our view from home
Contributors: Gil Cavada, George Guffey, Erik Moses, Jake Vail, John Hannon, Elizabeth Merchut
For many of the past years, PDT’s designers have been attending one the largest office/hospitality furniture shows in the world at the Merchandise Mart in downtown Chicago. In recent years, we’ve seen designed environments and objects tailored for productivity, collaboration, creativity, and modularity. However, when this year’s show came around in early June, it was met with a very different reality than it had in the past.
Moving as much content as they could into online sessions, product reports, and summaries, NeoConnect “attendees” were left digesting all of the content from the confines of our homes, and through a completely new lens. Human to human interaction had been a driving force throughout the show’s past, and now companies were left trying to adapt their concepts to a socially distanced, six-feet-apart-world, in which many of our “offices” are now just down the hall.
Here are our comparisons to years past and observations looking forward…
This year, the majority of the content for the show was converted into a series of live webinars and Product Preview guides categorized by floor. The content was then released for viewing throughout the month of June.
Interior+sources and some Savannah School of Art and Design students did sketches overlaid with callouts to represent many of the planned showrooms that were not able to be experienced in-person. We found this to be really engaging and fun to explore vs the typical product stock photography. While not the full thrill of being in the space, it did provide some of the stimulation and creativity one experiences when you’re able to be there in real life.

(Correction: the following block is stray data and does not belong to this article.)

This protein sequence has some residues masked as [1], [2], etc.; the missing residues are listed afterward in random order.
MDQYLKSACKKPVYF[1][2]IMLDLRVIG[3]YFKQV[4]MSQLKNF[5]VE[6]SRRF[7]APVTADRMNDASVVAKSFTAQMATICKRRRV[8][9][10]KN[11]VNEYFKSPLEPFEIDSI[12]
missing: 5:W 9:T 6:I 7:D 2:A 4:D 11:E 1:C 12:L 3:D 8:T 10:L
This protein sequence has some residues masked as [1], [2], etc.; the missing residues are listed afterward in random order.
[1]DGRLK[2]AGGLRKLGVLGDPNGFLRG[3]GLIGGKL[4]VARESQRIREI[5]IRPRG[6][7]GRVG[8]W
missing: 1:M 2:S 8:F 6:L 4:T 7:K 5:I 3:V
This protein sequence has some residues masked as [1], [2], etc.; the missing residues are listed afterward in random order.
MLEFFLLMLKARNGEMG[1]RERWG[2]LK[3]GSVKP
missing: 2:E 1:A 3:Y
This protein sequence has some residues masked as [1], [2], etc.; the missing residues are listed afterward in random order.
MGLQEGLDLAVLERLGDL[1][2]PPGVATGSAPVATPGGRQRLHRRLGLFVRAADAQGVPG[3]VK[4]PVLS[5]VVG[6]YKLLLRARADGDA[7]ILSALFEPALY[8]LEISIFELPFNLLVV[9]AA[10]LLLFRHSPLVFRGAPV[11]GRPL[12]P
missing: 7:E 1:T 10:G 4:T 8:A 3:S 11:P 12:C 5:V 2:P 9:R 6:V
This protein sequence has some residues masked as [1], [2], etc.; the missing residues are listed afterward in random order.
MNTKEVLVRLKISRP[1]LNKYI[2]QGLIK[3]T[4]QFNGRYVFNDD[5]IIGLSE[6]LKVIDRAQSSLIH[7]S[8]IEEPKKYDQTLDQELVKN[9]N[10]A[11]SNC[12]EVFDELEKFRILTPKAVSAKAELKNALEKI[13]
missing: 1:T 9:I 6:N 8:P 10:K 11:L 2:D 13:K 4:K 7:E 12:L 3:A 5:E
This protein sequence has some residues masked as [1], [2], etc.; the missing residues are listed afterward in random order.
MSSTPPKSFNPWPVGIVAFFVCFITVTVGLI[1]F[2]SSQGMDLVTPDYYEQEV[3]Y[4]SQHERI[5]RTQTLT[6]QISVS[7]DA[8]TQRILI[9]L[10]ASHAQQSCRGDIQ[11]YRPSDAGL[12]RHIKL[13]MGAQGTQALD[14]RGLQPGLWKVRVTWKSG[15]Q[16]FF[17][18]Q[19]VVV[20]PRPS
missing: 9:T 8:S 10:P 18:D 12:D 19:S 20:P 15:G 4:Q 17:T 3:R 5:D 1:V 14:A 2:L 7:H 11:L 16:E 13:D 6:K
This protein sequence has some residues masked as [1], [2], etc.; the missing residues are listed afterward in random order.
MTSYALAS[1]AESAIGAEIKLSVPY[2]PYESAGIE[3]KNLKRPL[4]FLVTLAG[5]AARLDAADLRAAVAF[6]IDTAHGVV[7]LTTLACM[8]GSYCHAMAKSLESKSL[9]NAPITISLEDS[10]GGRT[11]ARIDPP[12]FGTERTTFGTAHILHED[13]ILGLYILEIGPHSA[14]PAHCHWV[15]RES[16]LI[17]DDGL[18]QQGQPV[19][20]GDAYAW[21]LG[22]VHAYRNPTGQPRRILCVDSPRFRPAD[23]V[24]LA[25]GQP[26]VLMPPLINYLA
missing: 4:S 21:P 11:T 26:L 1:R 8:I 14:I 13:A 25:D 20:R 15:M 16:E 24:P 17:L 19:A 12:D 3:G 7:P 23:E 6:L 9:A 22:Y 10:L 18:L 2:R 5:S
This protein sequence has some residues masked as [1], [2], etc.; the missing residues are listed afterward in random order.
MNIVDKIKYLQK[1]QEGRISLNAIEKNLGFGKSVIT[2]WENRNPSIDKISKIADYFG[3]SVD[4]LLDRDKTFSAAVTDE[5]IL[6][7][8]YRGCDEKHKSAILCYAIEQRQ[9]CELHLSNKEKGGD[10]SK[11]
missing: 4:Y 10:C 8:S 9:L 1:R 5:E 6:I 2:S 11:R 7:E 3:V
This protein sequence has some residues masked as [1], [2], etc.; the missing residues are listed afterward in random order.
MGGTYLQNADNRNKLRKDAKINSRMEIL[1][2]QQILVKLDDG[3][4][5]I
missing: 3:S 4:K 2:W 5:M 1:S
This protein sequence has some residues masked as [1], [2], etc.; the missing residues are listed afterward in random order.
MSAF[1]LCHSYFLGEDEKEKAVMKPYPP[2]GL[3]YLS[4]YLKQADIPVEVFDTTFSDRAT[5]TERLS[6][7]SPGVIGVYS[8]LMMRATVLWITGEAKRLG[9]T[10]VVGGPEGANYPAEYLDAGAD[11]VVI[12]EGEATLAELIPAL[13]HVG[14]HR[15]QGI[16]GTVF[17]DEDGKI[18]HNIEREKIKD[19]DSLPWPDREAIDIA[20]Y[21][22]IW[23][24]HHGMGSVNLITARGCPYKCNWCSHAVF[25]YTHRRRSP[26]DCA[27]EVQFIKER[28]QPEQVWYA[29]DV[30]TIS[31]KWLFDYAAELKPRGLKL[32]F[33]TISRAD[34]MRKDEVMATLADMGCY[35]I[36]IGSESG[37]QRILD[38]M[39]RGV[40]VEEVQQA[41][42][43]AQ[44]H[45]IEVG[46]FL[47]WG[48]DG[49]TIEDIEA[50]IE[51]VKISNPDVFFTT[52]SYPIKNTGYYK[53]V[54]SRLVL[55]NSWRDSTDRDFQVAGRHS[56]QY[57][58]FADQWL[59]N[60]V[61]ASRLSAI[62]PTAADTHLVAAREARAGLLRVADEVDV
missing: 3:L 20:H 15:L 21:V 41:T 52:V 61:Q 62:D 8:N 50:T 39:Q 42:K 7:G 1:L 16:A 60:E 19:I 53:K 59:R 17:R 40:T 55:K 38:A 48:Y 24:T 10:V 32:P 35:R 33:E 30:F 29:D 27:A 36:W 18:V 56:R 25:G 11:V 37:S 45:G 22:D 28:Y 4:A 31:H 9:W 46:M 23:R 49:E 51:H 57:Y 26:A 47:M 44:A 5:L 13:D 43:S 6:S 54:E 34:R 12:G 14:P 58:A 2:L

Scandanavian Showrooms went a step further than most others by showcasing their would-be space as a digital walkthrough on their homepage. They also hosted a live webcast of their showroom being continually changed out with new pieces to the soundtrack of local DJs spinning in-house.
In 2019, individual working spaces were an obvious theme. Helping to aid in personal productivity and focus, many were designed for large open floor plans and tech-infused environments riddled with distraction.
View Last Year's Report >
In 2020, we see similarly singular spaces but with a completely different intent. We now see these spaces not as an escape from the main working area, but AS the main working area. High dividers and appropriately spaced modules aim to keep everyone at a safe distance.
It was clear which companies tried to “Covid-proof” their furniture vs those that didn’t. The majority only had time to add some sort of panels or dividers to their existing pieces.
Sedia Systems approached their divider panels with a bit more personality than others. Using customized hardware, whimsical shapes and colors, it gives a much warmer presence to the panels than just rectangular plexi.
In past years, spaces for collaborating and personal interaction have been plentiful. This year, the ones that were showcased throughout NeoConnect were hard to see past the proximity and confined spaces that we have all grown accustom to avoiding outside of our home.